While Apple Mail for OS X is in widespread use and generally popular, it hasn't stopped developers from coming out with competing products that add to or extend the Apple Mail feature set.
Postbox and Mail Pilot are a couple of good options, and Airmail, which I'm looking at today, has had good reviews as well.
Airmail just released a big update to version 2.0 (US $9.99 in the Mac app store) that has added some very Yosemite-friendly features like iCloud Account sync, iCloud attachment, upload and link sharing, extensions to send mail from other apps and the ability to reply to messages from a notification banner.
The app supports many mail protocols including Exchange, iCloud, Gmail, IMAP, POP3, Google Apps, Yahoo!, AOL, Outlook.com, and Live.com. I was especially happy to see POP3 legacy support, as many third-party mail apps are dropping it.
I gave the app a try, and it quickly imported my Apple mail account. The design of the app is very clean, and I liked the integration with Apple's Calendar, Reminders, and other apps like Evernote, 2Do and Omnifocus. The app also supports a variety of plug-ins, and has a menubar icon. Apple, are you listening? Attachments can link to Google Drive, Dropbox, CloudApp, Droplr and FTP.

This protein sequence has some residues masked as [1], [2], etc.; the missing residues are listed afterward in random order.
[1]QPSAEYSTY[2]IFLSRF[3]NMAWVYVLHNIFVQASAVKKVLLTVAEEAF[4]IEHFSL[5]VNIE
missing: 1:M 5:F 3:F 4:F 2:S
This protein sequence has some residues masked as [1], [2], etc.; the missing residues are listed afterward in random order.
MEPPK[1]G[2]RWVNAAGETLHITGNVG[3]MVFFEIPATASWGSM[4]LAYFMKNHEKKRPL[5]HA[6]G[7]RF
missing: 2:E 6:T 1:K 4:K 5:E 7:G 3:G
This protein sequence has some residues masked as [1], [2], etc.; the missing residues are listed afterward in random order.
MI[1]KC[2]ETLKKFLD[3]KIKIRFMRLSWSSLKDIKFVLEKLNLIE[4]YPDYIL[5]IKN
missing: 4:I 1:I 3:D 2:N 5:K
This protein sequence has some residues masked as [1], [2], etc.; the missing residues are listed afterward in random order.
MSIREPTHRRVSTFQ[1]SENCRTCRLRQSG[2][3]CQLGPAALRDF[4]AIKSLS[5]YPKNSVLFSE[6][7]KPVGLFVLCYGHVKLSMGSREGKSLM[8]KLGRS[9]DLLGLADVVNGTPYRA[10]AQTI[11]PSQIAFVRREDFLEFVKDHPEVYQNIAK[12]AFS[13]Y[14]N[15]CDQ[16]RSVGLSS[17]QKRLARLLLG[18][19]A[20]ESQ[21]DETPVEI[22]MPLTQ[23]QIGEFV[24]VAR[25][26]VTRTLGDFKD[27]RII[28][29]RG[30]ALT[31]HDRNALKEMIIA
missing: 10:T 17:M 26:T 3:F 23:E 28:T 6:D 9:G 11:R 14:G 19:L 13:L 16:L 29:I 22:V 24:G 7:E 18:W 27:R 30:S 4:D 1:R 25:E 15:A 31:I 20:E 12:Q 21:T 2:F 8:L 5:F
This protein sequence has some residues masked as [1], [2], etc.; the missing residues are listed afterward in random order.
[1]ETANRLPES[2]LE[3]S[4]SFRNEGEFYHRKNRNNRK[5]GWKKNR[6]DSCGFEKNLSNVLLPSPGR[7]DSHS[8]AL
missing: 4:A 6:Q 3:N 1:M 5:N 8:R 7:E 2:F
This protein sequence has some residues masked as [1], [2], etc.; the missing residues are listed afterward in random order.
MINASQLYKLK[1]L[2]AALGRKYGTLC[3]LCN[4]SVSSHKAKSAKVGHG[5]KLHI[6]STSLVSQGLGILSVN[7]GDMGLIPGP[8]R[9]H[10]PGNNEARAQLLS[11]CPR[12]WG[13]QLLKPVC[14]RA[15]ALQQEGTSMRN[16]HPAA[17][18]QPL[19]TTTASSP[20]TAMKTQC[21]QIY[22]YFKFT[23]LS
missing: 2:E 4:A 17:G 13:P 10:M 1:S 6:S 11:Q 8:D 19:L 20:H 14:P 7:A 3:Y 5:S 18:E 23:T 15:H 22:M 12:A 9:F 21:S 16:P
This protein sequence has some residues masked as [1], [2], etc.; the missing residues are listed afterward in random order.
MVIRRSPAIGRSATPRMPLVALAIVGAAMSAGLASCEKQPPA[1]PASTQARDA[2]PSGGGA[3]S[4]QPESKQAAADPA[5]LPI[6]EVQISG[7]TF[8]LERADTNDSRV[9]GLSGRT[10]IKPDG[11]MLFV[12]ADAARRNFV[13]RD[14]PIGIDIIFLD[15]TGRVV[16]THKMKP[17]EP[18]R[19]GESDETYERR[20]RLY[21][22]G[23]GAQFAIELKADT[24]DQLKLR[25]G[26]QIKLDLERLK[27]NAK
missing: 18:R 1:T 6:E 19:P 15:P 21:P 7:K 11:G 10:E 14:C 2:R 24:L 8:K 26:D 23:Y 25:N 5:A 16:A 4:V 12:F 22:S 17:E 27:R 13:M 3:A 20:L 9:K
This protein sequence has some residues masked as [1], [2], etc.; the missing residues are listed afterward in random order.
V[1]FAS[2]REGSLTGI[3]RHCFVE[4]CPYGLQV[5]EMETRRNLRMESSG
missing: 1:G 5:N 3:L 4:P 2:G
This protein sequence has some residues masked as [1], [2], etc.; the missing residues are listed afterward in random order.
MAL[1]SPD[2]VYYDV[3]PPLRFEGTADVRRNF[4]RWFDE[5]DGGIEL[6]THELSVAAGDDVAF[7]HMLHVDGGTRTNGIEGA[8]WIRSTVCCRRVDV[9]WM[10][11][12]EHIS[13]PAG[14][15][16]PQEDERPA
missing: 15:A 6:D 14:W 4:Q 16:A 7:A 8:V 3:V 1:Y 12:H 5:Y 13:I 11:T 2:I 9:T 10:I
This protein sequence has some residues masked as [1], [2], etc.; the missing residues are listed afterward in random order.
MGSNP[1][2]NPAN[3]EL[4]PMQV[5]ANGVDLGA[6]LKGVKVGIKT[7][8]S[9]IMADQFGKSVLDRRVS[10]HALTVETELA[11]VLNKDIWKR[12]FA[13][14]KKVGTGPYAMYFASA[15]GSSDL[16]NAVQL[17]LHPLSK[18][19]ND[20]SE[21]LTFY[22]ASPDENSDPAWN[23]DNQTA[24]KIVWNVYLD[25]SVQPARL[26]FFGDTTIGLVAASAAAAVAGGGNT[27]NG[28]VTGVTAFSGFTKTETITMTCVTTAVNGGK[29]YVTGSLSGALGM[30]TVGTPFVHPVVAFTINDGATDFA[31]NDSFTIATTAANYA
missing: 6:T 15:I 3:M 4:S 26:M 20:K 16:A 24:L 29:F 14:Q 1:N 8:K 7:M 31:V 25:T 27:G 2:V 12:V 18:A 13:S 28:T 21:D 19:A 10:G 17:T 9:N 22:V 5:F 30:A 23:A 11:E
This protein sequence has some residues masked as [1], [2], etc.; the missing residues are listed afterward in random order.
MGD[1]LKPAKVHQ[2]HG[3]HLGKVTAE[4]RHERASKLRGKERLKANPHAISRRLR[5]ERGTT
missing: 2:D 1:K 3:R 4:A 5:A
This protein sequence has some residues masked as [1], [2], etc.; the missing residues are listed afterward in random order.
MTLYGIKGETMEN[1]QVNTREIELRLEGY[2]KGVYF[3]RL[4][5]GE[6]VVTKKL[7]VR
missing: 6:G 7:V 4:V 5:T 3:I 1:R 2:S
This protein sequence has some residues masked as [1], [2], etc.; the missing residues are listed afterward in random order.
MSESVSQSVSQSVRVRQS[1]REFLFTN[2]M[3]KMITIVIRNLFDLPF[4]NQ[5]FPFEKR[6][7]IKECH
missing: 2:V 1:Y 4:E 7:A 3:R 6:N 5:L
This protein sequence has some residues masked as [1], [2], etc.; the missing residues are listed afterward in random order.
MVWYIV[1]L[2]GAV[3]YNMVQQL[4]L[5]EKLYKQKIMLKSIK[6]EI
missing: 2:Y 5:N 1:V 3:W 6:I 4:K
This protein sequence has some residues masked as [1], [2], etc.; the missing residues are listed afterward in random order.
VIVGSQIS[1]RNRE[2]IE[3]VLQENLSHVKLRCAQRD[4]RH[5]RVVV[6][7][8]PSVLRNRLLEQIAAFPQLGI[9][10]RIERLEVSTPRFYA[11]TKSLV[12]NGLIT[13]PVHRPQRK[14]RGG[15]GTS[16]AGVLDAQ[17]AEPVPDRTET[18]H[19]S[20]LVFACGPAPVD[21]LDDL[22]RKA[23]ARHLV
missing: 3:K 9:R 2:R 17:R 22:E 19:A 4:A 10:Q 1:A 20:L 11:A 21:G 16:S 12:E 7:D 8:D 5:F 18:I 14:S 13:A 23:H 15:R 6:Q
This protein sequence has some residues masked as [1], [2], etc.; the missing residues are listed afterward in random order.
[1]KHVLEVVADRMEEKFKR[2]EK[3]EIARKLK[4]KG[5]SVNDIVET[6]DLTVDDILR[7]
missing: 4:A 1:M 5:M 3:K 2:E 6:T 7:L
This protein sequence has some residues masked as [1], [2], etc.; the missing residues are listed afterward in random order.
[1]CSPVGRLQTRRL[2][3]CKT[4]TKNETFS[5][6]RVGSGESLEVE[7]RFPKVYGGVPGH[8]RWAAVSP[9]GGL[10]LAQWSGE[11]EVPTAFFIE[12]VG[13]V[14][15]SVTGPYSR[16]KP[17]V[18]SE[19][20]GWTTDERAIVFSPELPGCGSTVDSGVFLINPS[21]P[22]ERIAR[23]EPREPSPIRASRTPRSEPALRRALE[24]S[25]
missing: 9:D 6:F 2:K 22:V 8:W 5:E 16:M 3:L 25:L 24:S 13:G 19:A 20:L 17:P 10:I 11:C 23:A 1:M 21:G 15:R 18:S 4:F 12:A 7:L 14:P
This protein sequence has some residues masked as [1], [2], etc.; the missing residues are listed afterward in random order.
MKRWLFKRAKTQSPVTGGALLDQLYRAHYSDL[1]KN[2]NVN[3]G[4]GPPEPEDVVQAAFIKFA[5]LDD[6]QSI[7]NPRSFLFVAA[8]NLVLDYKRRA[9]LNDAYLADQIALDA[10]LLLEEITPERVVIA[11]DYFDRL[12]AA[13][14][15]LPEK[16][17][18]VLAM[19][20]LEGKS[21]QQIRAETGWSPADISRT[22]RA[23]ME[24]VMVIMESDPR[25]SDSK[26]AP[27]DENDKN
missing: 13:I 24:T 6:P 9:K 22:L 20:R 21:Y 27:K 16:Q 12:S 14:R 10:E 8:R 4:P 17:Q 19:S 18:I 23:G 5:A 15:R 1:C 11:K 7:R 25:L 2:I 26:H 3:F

As I used the app, I wished for the ability to customize the buttons in the app. While Airmail's UI sports a very clean design, I'd like to eliminate some buttons that I don't use, and add some I think are essential. For example, a print button is totally absent from the toolbar. Of course you can print from the file menu, but an app with this number of features could really benefit from user customization.
The app worked properly with an old POP3 account. Search is very fast, and returned results are accurate. While I don't use Gmail, some users have reported issues with accessing Gmail with Airmail.
The app imported my folders from Apple Mail, but none of my Smart Folders. The developers say that feature is forthcoming. There is an extensive rules feature in Airmail, but I didn't want to re-create my Apple Mail rules from scratch. Messages can be marked as spam, and the app provides a unified inbox if you want one. Airmail also supports Apple's Time Machine, and has features almost too numerous to detail. A look at the app's web page will give you more insight into what Airmail can do, including offering extensive foreign language support.
There is a lot to like about Airmail. A few tweaks and I could be convinced to replace my Apple Mail client. As it stands now, Airmail is very good, extremely fast, and has many features Apple Mail doesn't have, but lacks a few critical features Apple does provide in the default mail app.
Airmail requires OS X 10.8 or later and a 64-bit processor.